by study participants allowed these researchers to examine predictors of needle exchange participation and to estimate HIV seroconversion rates among needle exchange users and nonusers. According to these authors, this information allowed them to "assess whether the San Francisco needle exchanges are reaching their intended clientele and whether the exchanges affect risk reduction and HIV incidence" (p. 3).

This study recruited 1,093 injection drug users from nine methadone maintenance and 21-day detoxification programs from 1989 through 1990, following the November 1988 opening of the Prevention Point needle exchange program in San Francisco. Each participant completed structured interviews (questionnaire) and had an HIV test performed at each repeat visit. Of those recruited, repeated questionnaire data and serostatus test results were available from 412 participants (38 percent). Needle exchange participation was determined by examining participants' questionnaire responses (needle exchange participation items) for their most recent treatment visit (methadone maintenance, 21-day detoxification, or both).

Descriptive analyses based on the entire sample of 1,093 study participants showed that males, frequent injectors, homeless people, residents of hotels and shelters, homosexuals and bisexuals, and participants who were aware of their HIV status were more likely to use the needle exchange. No association was detected between needle exchange use and the education level of study participants, the age of first injection, the number of years injecting, bleach use, or prostitution.

During the 1989 through 1990 study period, nine seroconversions were detected among the 412 repeaters who were initially assessed as HIV negative. The time at risk for study participants who remained HIV negative was years from first interview to last interview, whereas the time at risk measure for those who seroconverted was years from first interview to first HIV-positive interview. This resulted in an estimated overall seroconversion rate of 1.1 per 100 person years (95 percent confidence interval [CI]: 0.5 to 2.0 percent per person years) among the 412 repeaters. The estimated seroconversion rates for those who had never used the needle exchange was 0.33 percent per person years (95 percent CI: 0.05 to 1.02 percent per person years) compared with an estimated rate of 3.49 percent per person years (95 percent CI: 1.49 to 6.75 percent per person years) for those who had ever used needle exchange. More specific estimates of seroconversion rates among needle exchange users were derived for those study participants who had used the needle exchange for fewer than 3 months (6.26 percent per person years) and for those who had used the needle exchange for 3 months or more (2.19 percent per person years).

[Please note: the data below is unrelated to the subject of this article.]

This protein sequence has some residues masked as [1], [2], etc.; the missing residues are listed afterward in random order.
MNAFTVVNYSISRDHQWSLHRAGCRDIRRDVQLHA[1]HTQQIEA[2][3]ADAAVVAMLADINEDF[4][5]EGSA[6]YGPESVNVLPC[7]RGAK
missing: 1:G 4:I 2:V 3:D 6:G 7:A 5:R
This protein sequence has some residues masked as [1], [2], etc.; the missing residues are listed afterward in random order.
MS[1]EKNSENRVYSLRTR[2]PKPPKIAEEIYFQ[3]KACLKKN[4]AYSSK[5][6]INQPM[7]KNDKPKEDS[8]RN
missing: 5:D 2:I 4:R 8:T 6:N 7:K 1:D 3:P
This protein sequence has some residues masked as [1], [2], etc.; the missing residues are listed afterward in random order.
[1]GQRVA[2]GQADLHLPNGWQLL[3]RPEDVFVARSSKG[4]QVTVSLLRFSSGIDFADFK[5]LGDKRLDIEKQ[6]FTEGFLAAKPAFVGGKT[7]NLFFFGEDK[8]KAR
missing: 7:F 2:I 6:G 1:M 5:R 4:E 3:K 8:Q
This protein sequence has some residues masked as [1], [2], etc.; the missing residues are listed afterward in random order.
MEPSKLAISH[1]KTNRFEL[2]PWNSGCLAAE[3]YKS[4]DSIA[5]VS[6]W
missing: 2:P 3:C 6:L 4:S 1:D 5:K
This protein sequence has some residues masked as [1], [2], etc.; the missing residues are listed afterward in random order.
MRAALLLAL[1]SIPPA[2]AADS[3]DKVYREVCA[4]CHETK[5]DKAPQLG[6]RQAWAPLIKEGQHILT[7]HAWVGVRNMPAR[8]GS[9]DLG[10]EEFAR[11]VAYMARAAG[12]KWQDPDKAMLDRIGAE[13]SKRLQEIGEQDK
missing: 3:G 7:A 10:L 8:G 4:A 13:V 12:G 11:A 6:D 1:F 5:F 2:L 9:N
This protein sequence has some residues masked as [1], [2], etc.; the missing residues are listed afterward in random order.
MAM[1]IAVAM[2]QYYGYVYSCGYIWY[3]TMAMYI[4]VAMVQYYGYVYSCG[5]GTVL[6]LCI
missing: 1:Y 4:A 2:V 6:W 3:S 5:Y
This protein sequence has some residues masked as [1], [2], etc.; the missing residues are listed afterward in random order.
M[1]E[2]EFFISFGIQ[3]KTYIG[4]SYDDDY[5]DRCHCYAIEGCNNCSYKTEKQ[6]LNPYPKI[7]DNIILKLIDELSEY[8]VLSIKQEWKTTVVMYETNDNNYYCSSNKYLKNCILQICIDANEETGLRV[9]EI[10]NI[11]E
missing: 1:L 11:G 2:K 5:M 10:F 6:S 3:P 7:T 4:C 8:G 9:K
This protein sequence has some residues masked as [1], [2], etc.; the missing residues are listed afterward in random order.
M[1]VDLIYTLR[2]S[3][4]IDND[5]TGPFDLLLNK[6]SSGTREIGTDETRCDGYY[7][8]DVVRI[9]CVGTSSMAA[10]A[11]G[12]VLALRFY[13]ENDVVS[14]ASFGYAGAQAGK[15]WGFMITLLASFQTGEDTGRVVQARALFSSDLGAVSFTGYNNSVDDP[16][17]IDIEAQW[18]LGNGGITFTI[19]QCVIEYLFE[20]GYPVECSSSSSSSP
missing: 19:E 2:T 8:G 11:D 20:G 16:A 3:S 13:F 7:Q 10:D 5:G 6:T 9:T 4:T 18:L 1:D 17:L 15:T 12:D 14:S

Results of a proportional hazard model indicated that, among the 412 repeat study participants, the hazards ratio for seroconverting was higher for those who had used the needle exchange (10.60; 95 percent CI: 2.20 to 51.06) compared with those who had not.



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